Cheap Little Treats

Doesn’t everyone need a little treat sometimes?  Sadly, more than likely no one is going to get you a little treat unless you get it yourself.  But a little treat is just that–little.  So it needs to certainly stay under $20, and hopefully less than that.  My latest little treats:

1.  Well of course you know I’m going to say the wonderful, always free library.  While you’re there, kindly check out Valley of the Dolls by Jacqueline Susann, go home, lie on the couch, and start reading.  I finished it last night.  So good, so much fun.  It’s Hollywood, it’s New York, it’s lunch at  21 and  drinks at El Morocco.  Just a total soap opera, with sex and drugs and…well, no rock and roll, but there are some Broadway stars with issues.  It starts in 1945 and goes through to 1965. Susann wrote what was considered a trashy novel, but holy smokes, could she write!  I think a lot of trashy novelists today didn’t make it much past 7th grade composition class.  Go on!  Just go get it!

2.  Havaianas flip flops on for $14, with free shipping! And in the color I wanted (navy blue–I’m not really a fashion risk-taker).

3.  Buy a magazine and a nail polish at Target (or Wal-Mart, whatever).  You can do that for about $10.

4.  Get a single-serving dessert at the grocery store bakery.  Nice big eclair, maybe a slab of carrot cake…your call.  $5, tops.

5.  Go to and download free music.  Amazon puts it directly into your iTunes, once you download their (free, very good) software.

6.  In Target, there is a makeup line called e.l.f. (which stands for eyes lips face).  Well, don’t buy the makeup, since it’s made in China.  But the makeup brushes (which are also made in China, but you don’t leave them on your skin for hours and hours)?  Well, you need to own those.  I mean, buying good makeup brushes can start at about $20 and go up (and up).  And just because they are expensive doesn’t mean you won’t eventually want to throw them away, even if you are good about washing them.  These e.l.f. brushes are either $1 each or $3 each (those are the expensive ones).  I am trying to try a little harder with my eye makeup, and since I already had some MAC eyeshadow from ages ago floating around the drawer, I certainly couldn’t justify a few new $10 eyeshadows (and we won’t even talk about department store makeup prices).  But for $4, I got two new brushes, I’m using up perfectly good makeup I already had…well, I’m just so thrifty!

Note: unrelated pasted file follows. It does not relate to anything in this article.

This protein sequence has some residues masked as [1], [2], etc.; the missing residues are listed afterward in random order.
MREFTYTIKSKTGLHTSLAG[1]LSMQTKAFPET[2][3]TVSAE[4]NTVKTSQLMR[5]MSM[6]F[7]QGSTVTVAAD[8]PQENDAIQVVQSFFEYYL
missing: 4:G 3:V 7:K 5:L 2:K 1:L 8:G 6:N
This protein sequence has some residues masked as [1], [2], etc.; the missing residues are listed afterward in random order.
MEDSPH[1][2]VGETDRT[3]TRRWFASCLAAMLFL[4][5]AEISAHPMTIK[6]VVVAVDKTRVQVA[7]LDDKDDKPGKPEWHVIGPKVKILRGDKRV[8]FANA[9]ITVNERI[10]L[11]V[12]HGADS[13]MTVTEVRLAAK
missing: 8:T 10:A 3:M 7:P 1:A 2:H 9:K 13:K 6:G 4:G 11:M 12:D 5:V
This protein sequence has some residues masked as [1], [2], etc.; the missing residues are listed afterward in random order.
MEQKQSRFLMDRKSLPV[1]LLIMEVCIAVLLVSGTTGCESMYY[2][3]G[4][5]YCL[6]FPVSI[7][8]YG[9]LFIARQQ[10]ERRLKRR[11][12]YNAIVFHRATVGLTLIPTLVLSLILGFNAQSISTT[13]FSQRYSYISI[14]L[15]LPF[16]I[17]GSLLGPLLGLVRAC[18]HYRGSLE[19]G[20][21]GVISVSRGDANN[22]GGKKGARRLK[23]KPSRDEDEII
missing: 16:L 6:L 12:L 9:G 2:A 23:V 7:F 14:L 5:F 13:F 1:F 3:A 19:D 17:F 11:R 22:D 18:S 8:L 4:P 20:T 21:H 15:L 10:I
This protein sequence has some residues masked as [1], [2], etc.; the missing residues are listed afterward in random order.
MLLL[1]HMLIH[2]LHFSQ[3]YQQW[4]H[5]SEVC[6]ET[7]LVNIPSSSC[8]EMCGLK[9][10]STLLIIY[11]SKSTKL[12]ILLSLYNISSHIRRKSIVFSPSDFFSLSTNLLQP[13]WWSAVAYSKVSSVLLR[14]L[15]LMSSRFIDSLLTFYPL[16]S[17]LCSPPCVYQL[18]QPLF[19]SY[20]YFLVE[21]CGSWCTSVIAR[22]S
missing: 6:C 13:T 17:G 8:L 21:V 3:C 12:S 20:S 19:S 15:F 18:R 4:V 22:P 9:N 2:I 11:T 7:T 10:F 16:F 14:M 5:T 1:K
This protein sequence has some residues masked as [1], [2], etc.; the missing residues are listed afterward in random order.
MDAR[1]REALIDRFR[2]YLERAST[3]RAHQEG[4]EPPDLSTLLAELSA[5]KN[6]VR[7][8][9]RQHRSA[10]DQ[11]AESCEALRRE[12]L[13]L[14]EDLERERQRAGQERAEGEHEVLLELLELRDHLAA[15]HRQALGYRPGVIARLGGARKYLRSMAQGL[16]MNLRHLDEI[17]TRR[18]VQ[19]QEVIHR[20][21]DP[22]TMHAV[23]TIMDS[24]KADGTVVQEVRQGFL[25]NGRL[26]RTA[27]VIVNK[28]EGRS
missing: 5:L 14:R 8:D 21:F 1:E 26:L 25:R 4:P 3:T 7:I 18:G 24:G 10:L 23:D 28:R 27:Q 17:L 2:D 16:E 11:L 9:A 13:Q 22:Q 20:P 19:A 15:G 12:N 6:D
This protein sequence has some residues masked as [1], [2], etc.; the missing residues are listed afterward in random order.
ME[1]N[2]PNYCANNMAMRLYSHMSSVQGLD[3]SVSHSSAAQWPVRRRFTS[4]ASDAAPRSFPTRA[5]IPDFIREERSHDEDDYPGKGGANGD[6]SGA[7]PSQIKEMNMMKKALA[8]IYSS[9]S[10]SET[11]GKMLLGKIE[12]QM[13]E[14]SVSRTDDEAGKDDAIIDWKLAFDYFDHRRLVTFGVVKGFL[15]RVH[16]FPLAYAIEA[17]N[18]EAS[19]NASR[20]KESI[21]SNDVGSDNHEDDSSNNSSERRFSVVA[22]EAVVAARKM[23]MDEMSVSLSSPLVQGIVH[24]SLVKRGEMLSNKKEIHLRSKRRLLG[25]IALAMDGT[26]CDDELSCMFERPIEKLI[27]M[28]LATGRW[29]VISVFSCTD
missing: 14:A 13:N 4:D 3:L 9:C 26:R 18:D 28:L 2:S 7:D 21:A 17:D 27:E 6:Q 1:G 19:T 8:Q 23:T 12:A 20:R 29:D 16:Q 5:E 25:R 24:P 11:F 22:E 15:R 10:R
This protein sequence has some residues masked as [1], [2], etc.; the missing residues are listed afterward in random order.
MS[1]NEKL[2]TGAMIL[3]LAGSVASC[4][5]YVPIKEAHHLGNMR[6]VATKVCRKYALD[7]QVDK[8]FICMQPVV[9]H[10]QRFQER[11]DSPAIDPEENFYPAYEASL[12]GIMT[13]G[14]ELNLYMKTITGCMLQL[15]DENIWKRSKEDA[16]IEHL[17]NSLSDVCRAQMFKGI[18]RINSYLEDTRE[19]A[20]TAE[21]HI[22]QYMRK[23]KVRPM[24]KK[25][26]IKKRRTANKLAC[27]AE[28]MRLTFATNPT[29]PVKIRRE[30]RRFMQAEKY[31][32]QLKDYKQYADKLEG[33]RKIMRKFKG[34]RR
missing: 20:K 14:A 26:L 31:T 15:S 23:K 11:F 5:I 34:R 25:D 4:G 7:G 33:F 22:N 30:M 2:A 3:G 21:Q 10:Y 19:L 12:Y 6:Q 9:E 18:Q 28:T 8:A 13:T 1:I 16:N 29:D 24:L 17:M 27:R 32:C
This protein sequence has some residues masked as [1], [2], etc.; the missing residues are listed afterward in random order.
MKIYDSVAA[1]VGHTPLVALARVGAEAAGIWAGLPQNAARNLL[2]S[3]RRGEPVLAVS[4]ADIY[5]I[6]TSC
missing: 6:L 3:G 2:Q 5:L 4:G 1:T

7.  I love perfume.  A lot.  And not just any perfume.  It has to be unusual, it has to have certain notes, and it has to be made in France.  I decided it was time for a change, so I was on a perfume hunt, but the stores in my travels just didn’t have anything that worked for me.  So, naturally, I turned to the internet.  Now perfume shopping online is risky, at best.  You can spend a fortune on a bottle of something that smelled wonderful on the woman in line behind you at the movies, but smells dreadful on you. However, you can get samples (or decants, as they are sometimes called) for a very minimal cost. And there is enough in a sample vial to wear it for a few days, so you can really give it a good test drive. Try,, and to buy sample vials.  Most samples are under $10 (Lucky Scent has a few that are $12 or $15, but that’s for perfumes that cost close to $500 a bottle!), with most being around $3 or $4–certainly cheap enough to get out of the celebrity-fragrance rut.  I went to The Perfumed Court to get a sample of the perfume my mother wore when I was a child (Dioressence).  Made me feel quite wistful–amazing how scent can instantly take you somewhere in your past.

8.  Finally, one of my favorite treats is getting all my housework done early on a Friday, and then spending the afternoon reading or cooking or laying in the sun (with sunscreen on, of course. No, not really.  I thought I should sound responsible. It makes me feel goopy. But at least I don’t stay out very long, since I get too hot.) or doing something fun like a blog entry.  And frankly, a cocktail wouldn’t go amiss in any of these scenarios.  In fact, I’m going right now to try a concoction of homemade lemon simple syrup, Ketel One Citroen, and soda water.  At some point, I’m sure I’ll report back.

Happy (for a limited time only?)

Okay, well,  that’s enough whining.  My point is that it is so important to notice your happiness!  Pay attention to what you are doing and notice your contentment!  It is so easy to let the days get away from you, focusing only on what’s hard, what’s a nuisance.  Noticing your satisfaction is like visting an oasis if you’re having a crappy day, and it’s a nice bonus if you’re not having a crappy day.